Major League Baseball and the players union may not yet be close to an agreement on how to proceed with the 2020 season amid the coronavirus pandemic, but league commissioner Rob Manfred feels optimistic that a deal will eventually be reached.
In an interview on CNN that aired Thursday evening, Manfred contested that the league hopes “to convince the vast, vast majority of our players that it is safe to return to work."
“I think that whenever there’s a discussion about economics, publicly people tend to characterize it as a fight,” Manfred said. “Me personally, I have great confidence that we’ll reach an agreement with the players association—both that it’s safe to come back to work and work out the economic issues that need to be resolved.”
"If we don't play a season, the losses for the [club] owners could approach $4 billion," Major League Baseball commissioner Rob Manfred says about the economic impact of coronavirus on the sport. #CNNTownHall https://t.co/9whu1q9bxT pic.twitter.com/GHIMpCgYkB— CNN (@CNN) May 15, 2020
It has been just over two months since MLB postponed spring training due to the outbreak. The league’s 32 owners submitted a proposal to the players union Monday that outlined a plan for how a shortened season might be played. MLB is reportedly targeting June 10 to resume spring training before a season of approximately 82 games begins the first week of July.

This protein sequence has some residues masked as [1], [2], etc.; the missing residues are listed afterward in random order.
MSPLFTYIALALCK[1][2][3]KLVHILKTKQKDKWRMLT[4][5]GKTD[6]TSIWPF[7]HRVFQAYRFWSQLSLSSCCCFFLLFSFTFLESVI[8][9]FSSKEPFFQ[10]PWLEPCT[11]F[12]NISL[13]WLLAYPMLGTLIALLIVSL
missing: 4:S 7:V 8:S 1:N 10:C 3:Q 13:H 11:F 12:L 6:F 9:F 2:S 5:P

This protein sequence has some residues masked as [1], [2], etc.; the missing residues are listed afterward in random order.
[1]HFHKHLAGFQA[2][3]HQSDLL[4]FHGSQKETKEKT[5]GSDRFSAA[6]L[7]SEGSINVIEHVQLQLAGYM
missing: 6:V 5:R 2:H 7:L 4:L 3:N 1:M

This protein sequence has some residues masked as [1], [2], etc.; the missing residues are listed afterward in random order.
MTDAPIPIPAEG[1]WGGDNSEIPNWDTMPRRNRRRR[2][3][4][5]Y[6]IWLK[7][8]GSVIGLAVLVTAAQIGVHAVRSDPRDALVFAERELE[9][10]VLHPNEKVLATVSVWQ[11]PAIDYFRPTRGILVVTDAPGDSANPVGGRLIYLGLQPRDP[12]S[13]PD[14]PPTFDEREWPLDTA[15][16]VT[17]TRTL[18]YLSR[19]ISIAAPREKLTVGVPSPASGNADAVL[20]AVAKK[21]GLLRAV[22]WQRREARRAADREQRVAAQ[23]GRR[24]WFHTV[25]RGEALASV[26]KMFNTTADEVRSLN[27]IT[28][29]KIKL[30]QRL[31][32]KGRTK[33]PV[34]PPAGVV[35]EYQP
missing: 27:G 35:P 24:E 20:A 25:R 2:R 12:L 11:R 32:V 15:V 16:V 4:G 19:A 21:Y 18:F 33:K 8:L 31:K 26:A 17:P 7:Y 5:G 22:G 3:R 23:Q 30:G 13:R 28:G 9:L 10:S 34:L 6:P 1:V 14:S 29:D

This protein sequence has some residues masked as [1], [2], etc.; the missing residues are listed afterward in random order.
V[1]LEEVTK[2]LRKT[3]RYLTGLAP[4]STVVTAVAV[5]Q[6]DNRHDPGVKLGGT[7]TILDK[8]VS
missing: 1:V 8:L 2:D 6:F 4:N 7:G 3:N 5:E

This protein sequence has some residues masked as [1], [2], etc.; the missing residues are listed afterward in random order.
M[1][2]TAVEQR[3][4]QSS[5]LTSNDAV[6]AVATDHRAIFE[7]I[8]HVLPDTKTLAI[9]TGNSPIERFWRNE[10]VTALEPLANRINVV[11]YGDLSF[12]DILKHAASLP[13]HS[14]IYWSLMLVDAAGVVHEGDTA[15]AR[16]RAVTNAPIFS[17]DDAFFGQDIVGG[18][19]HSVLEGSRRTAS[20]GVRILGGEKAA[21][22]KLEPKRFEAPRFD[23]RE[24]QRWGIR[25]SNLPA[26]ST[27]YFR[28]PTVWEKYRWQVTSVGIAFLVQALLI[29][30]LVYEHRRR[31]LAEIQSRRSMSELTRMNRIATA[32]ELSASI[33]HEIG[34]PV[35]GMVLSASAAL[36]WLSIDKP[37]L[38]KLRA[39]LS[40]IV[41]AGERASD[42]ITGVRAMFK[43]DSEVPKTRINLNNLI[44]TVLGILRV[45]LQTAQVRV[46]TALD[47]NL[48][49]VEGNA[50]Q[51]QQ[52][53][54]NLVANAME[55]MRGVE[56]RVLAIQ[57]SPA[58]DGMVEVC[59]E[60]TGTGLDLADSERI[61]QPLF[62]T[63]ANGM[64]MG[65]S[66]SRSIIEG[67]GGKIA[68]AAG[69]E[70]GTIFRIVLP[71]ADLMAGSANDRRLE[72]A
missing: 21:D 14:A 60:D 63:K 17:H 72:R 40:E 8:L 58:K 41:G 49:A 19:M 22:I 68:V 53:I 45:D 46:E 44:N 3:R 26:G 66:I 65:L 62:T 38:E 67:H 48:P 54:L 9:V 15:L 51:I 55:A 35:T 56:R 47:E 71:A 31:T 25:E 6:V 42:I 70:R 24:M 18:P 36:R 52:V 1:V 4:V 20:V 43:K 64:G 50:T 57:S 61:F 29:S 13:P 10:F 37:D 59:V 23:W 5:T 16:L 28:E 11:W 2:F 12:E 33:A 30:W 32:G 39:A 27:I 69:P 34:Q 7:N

However, recent reports have indicated that the league and union are in a stand-off over salary cuts for players. The two sides came to an agreement in March to reduce the salaries based on the number of games lost as a result of the virus.
But MLB has reportedly asked to renegotiate that deal after it became clear that if the season does begin this summer, it won’t be safe for fans to attend; ticket sales and concessions make for a significant chunk of both team and league revenue.
“I think it’s hopeful that we will have some Major League Baseball this summer,” Manfred said. “We are making plans about playing in empty stadiums but, as I’ve said before, all of those plans are dependent on what the public health situation is and us reaching the conclusion that it’ll be safe for our players and other employees to come back to work.”
There is no hard deadline for both sides to come to an agreement, but as Nationals starter Patrick Corbin said Thursday in an interview with NBC4 Washington, “the longer this goes, it’s going to take some more time for us to get back to the playing level that we need to.”
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